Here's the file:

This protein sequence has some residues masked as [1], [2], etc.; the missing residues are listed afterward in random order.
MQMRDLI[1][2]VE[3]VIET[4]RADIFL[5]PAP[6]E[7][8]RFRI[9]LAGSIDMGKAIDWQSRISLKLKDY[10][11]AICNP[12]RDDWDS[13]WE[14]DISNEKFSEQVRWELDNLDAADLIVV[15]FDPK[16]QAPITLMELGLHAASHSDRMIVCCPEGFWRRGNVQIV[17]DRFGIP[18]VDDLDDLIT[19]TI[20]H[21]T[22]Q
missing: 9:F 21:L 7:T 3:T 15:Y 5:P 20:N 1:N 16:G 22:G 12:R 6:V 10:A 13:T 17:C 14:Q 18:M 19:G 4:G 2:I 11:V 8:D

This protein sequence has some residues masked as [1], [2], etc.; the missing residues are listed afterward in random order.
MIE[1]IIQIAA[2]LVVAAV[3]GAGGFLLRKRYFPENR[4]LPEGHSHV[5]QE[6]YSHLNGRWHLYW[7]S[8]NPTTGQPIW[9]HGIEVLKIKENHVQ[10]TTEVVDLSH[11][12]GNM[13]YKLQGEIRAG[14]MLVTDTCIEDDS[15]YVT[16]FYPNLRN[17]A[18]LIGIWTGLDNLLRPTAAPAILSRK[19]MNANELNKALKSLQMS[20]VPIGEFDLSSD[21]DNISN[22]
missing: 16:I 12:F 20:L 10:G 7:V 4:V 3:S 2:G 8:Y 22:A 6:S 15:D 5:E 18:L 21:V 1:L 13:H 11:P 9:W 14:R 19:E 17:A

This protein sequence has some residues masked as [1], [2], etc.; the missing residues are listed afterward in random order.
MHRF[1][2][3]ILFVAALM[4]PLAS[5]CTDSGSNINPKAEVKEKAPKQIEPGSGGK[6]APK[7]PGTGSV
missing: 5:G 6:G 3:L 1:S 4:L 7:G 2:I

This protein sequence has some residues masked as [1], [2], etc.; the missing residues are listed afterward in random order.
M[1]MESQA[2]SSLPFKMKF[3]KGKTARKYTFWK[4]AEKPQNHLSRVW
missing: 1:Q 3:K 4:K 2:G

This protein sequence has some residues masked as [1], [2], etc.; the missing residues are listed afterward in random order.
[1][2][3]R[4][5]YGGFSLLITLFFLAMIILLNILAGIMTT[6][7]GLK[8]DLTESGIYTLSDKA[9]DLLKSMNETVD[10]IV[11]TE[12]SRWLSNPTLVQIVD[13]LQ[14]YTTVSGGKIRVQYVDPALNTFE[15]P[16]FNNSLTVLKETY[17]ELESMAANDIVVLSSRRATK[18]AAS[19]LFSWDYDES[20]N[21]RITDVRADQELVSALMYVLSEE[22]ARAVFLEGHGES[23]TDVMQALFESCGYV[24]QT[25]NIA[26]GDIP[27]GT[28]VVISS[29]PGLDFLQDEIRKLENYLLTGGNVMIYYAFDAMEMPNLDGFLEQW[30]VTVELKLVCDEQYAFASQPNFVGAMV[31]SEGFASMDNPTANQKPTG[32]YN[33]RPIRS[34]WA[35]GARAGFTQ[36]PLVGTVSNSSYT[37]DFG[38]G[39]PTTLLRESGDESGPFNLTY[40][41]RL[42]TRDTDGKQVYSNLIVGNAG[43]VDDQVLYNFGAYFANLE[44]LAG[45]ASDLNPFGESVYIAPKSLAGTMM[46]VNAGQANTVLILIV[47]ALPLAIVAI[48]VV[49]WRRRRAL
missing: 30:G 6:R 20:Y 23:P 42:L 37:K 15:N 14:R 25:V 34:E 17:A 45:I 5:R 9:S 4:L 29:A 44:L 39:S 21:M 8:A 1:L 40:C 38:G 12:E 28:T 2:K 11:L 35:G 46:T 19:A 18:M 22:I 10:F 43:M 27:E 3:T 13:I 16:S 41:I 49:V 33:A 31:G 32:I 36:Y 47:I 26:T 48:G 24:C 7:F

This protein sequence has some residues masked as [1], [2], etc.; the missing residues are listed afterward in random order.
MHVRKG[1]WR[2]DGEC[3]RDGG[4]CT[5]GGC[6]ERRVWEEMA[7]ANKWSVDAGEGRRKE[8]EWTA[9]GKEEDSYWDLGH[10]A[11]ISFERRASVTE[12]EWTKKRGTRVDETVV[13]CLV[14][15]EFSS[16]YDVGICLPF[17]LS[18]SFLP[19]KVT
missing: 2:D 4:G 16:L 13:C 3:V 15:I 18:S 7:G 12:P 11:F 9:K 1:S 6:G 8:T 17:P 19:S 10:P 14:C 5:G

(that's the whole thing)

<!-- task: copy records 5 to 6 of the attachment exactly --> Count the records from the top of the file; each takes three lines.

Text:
This protein sequence has some residues masked as [1], [2], etc.; the missing residues are listed afterward in random order.
[1][2][3]R[4][5]YGGFSLLITLFFLAMIILLNILAGIMTT[6][7]GLK[8]DLTESGIYTLSDKA[9]DLLKSMNETVD[10]IV[11]TE[12]SRWLSNPTLVQIVD[13]LQ[14]YTTVSGGKIRVQYVDPALNTFE[15]P[16]FNNSLTVLKETY[17]ELESMAANDIVVLSSRRATK[18]AAS[19]LFSWDYDES[20]N[21]RITDVRADQELVSALMYVLSEE[22]ARAVFLEGHGES[23]TDVMQALFESCGYV[24]QT[25]NIA[26]GDIP[27]GT[28]VVISS[29]PGLDFLQDEIRKLENYLLTGGNVMIYYAFDAMEMPNLDGFLEQW[30]VTVELKLVCDEQYAFASQPNFVGAMV[31]SEGFASMDNPTANQKPTG[32]YN[33]RPIRS[34]WA[35]GARAGFTQ[36]PLVGTVSNSSYT[37]DFG[38]G[39]PTTLLRESGDESGPFNLTY[40][41]RL[42]TRDTDGKQVYSNLIVGNAG[43]VDDQVLYNFGAYFANLE[44]LAG[45]ASDLNPFGESVYIAPKSLAGTMM[46]VNAGQANTVLILIV[47]ALPLAIVAI[48]VV[49]WRRRRAL
missing: 30:G 6:R 20:Y 23:P 42:L 37:K 15:N 14:R 25:V 34:E 17:A 45:I 5:R 9:S 4:L 29:A 44:L 39:S 21:M 8:A 1:L 40:C 38:G 12:E 28:T 2:K 11:L 35:G 46:T 19:A 18:M 22:I 10:F 43:M 27:E 3:T 13:I 16:S 41:I 49:V 33:A 31:G 32:I 36:Y 47:I 26:T 48:G 24:C 7:F

This protein sequence has some residues masked as [1], [2], etc.; the missing residues are listed afterward in random order.
MHVRKG[1]WR[2]DGEC[3]RDGG[4]CT[5]GGC[6]ERRVWEEMA[7]ANKWSVDAGEGRRKE[8]EWTA[9]GKEEDSYWDLGH[10]A[11]ISFERRASVTE[12]EWTKKRGTRVDETVV[13]CLV[14][15]EFSS[16]YDVGICLPF[17]LS[18]SFLP[19]KVT
missing: 2:D 4:G 16:L 13:C 3:V 15:I 18:S 7:G 12:P 11:F 9:K 1:S 6:G 8:T 17:P 19:S 10:P 14:C 5:G